All of this has been a learning experience for me.  I've learned about the need for deadlines and expecting people to meet them.  I've learned a little more about self-publishing (including cancellation policies). I've learned that a one-page story from a found photograph can be the most powerful story I've read in a week.  I've learned about mounting the stories and photos for the gallery in a way that is aesthetically pleasing.  And I've used a lot of knowledge that I've acquired in other workshops, cooperative projects, and gallery events.

And guess what? I've had another lesson in patience.  One day, I'm absolutely sure, it's going to stick for good. If I can just wait....

Wednesday, November 21, 2012

Holidays Loom Large

I'm thankful, you're thankful, we're all thankful.  This week we especially think about giving thanks for our loved ones, our groaning tables, our ease of life compared to everybody else in the world.  Yep, we sure know how to be thankful at Thanksgiving, don't we?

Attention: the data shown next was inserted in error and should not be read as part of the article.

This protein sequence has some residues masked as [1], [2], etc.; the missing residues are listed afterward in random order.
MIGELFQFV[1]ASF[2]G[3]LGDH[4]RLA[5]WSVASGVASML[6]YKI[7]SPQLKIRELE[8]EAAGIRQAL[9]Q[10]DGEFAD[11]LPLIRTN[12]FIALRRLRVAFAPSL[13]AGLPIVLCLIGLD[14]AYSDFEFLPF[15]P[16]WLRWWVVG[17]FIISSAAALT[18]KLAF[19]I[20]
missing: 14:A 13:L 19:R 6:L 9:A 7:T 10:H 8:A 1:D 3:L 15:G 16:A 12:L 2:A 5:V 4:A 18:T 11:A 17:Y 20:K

So after you've been thankful for a while, give some real thought to people you know who have lost someone they loved this year.  The holidays, birthdays, the Hallmark moments are really tough.

Do those friends a favor: Send an email, or better yet, sit for a moment and really think about what it means to be them right now.  Then write them a note.  Say, "I'm thinking about you," and mean it. Call them up and tell them you're available if they'd like to talk about their loved one and holidays past.  Give them a tidbit of memory about their loved one from your stash.  Make them laugh. Do it again next year because even if most people have moved on, they are still hurting.

They'll be thankful.

Wednesday, November 14, 2012

The Tang of Emotions

Yesterday I was driving to work and looking at the incredible beauty of the trees.  For a while I thought fall was going to bomb out - the leaves were dull and lying brown on the ground.  But suddenly it was as though every tree I saw was brilliant red, coral, orange, and yellow.  I kept slowing down to look; I wanted to enjoy each and every one. I felt high on the amazingness of it all.